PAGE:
In Adaptive Software Development Lifecycle, the iterations are time-boxed. However, one should remember that time-boxing in Adaptive Software Development is not about time deadlines. It should not be used to make the team work for long hours challenging a collaborative environment or for compromising on the quality of the deliverables.

In Adaptive Software Development, time-boxing is considered as a direction for focusing and forcing hard tradeoff decisions as and when required. In an uncertain environment, in which change rates are high, there needs to be a periodic forcing function such as a timebox to get the work finished.

Risk-driven

In Adaptive Software Development, the iterations are driven by identifying and evaluating the critical risks.

Change-tolerant

Adaptive Software Development is change-tolerant, viewing change as the ability to incorporate competitive advantage, but not as a problem for development.

Adaptive Software Development - Practices

The Adaptive Software Development practices are driven by a belief in continuous adaptation, with the lifecycle equipped to accepting continuous change as the norm.

Adaptive Software Development Lifecycle is dedicated to −

  • Continuous learning
  • Change orientation
  • Re-evaluation
  • Peering into an uncertain future
  • Intense collaboration among developers, management, and customers

Adaptive SDLC

Adaptive Software Development combines RAD with Software Engineering Best Practices, such as −

  • Project initiation.
  • Adaptive cycle planning.
  • Concurrent component engineering.
  • Quality review.
  • Final QA and release.

Adaptive Software Development practices can be illustrated as follows −

Practices Learning Loop

As illustrated above, Adaptive Software Development practices are spread across the three phases as follows −

  • Speculate − Initiation and planning

    • Project Initiation

    • Establishing time-box for the entire project

    • Decide on the number of iterations and assign a time-box to each one

    • Develop a theme or objective for each of the iterations

    • Assign features to each iteration

  • Collaborate − Concurrent feature development

    • Collaboration for distributed teams

    • Collaboration for smaller projects

    • Collaboration for larger projects

  • Learn − Quality Review

    • Result quality from the customer's perspective

    • Result quality from a technical perspective

    • The functioning of the delivery team and the practices team members are utilizing

    • The project status

Speculate - Initiation and Planning

In Adaptive Software Development, the speculate phase has two activities −

  • Initiation
  • Planning

Speculate has five practices that can be executed repetitively during the initiation and planning phase. They are −

  • Project initiation
  • Establishing time-box for the entire project
  • Decide on the number of iterations and assign a time-box to each one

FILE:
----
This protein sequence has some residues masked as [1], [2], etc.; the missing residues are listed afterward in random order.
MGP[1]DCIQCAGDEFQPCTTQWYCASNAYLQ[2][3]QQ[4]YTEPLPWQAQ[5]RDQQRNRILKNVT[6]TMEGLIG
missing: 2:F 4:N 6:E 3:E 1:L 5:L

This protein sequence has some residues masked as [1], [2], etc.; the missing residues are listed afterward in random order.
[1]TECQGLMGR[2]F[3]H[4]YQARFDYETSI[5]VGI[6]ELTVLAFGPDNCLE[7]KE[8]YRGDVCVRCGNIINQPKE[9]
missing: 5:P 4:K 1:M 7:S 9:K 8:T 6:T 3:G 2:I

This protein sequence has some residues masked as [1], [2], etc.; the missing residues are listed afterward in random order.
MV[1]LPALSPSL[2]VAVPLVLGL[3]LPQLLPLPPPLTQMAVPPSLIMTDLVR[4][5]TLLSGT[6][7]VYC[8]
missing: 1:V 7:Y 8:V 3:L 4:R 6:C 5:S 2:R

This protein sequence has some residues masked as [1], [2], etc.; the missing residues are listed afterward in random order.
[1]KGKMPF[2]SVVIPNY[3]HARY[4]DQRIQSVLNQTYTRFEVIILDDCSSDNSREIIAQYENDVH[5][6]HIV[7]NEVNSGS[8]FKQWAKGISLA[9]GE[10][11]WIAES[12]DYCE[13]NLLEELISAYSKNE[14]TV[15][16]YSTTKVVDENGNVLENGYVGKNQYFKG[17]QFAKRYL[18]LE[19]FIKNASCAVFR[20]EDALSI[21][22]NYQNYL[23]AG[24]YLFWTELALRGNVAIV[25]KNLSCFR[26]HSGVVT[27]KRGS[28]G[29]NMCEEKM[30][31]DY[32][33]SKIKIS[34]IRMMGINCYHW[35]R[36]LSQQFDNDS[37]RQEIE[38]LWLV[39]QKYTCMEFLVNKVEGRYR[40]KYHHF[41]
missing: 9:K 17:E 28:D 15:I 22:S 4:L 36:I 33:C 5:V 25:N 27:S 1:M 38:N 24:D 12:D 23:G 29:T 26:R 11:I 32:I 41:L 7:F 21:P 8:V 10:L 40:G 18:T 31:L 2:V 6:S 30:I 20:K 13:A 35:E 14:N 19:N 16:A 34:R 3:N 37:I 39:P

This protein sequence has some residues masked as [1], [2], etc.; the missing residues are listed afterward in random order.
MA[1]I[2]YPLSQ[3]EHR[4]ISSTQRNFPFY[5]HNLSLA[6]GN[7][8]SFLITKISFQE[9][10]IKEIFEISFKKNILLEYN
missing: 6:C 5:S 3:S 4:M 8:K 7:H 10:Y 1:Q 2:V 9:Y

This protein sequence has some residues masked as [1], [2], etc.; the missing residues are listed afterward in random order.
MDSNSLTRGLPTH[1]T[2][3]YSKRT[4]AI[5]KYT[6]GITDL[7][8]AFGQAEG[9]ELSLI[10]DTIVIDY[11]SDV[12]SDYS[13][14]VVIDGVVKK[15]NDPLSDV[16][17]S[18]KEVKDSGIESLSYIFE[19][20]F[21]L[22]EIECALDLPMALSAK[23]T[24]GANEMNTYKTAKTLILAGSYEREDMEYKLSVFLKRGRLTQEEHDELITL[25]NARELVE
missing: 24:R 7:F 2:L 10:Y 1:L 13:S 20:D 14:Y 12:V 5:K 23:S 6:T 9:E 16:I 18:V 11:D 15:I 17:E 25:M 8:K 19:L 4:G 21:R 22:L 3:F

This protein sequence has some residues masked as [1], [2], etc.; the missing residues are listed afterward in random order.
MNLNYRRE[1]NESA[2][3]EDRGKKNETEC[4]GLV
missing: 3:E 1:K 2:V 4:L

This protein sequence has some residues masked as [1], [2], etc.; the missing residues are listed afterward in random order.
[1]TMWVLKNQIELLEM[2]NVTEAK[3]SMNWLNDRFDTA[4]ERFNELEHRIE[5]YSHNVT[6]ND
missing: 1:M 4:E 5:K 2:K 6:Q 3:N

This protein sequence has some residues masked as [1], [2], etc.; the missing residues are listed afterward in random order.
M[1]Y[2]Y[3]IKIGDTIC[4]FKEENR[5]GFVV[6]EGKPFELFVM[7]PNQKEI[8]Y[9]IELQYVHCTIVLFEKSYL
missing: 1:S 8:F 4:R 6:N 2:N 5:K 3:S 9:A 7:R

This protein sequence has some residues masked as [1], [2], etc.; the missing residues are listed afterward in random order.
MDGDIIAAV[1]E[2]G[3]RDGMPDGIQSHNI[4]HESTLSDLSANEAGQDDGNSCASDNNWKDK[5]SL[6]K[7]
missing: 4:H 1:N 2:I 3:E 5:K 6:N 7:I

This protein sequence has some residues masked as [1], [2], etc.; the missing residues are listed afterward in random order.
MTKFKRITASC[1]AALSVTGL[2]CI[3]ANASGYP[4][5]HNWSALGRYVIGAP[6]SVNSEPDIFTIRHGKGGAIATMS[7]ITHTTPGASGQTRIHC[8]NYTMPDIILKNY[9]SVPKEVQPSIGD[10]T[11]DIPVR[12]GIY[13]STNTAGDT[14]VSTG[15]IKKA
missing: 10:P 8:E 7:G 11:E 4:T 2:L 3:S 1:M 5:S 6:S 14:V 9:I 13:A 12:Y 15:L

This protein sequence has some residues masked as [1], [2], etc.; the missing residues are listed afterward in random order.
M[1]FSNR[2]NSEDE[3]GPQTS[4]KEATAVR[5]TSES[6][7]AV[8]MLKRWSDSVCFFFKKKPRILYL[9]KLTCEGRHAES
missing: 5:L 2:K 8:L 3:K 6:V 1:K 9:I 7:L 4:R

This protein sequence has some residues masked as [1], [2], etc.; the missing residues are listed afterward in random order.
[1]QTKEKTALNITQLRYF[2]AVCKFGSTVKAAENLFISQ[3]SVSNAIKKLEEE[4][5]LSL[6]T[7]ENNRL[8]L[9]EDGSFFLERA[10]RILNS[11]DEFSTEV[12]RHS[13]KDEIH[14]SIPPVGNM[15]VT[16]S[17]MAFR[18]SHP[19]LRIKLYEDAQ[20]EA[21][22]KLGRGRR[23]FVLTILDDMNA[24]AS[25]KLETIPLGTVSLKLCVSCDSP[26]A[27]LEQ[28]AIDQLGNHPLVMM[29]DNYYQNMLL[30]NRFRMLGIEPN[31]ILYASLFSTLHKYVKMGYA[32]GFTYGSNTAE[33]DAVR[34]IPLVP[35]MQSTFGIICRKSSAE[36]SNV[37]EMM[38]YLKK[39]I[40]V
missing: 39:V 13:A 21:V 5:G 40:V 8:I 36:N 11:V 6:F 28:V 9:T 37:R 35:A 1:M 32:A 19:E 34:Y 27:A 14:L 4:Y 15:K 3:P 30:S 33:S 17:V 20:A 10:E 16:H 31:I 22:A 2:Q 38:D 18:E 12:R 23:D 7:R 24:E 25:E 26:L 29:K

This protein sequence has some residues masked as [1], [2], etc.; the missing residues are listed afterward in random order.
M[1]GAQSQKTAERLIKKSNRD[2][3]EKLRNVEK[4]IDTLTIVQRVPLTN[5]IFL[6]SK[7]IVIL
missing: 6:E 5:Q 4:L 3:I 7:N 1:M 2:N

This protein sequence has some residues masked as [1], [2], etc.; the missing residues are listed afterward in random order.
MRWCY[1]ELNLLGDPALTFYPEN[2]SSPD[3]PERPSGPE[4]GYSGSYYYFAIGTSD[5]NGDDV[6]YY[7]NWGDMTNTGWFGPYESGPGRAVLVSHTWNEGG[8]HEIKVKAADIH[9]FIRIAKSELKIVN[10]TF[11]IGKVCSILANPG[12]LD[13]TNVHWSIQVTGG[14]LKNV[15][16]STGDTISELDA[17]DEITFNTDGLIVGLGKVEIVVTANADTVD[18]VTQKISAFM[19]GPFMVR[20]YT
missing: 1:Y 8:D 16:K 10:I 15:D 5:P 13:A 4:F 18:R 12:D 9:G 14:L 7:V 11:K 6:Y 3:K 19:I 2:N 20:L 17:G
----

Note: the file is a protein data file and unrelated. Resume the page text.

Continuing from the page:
• Develop a theme or objective for each of the iterations
  • Assign features to each iteration

Project Initiation

Project Initiation involves −

  • Setting the project's mission and objectives
  • Understanding constraints
  • Establishing the project organization
  • Identifying and outlining requirements
  • Making initial size and scope estimates
  • Identifying key project risks

The project initiation data should be gathered in a preliminary JAD session, considering speed as the major aspect. Initiation can be completed in a concentrated two to five day effort for a small to medium sized projects, or two to three weeks effort for larger projects.

During the JAD sessions, requirements are gathered in enough detail to identify features and establish an overview of the object, data, or other architectural model.

Establishing Time-box for the Entire Project

The time-box for the entire project should be established, based on the scope, feature-set requirements, estimates, and resource availability that result from project initiation work.

As you know, Speculating does not abandon estimating, but it just means accepting that estimates can go wrong.

Iterations and Time-box

Decide on the number of iterations and the individual iteration lengths based on the overall project scope and the degree of uncertainty.

For a small to medium sized application −

  • Iterations usually vary from four to eight weeks.
  • Some projects work best with two-week iterations.
  • Some projects might require more than eight weeks.

Choose the time, based on what works for you. Once you decide on the number of iterations and the lengths of each of the iterations, assign a schedule to each of the iterations.

Develop a Theme or Objective

The team members should develop a theme or objective for each iteration. This is something similar to the Sprint Goal in Scrum. Each iteration should deliver a set of features that can demonstrate the product functionality making the product visible to the customer to enable review and feedback.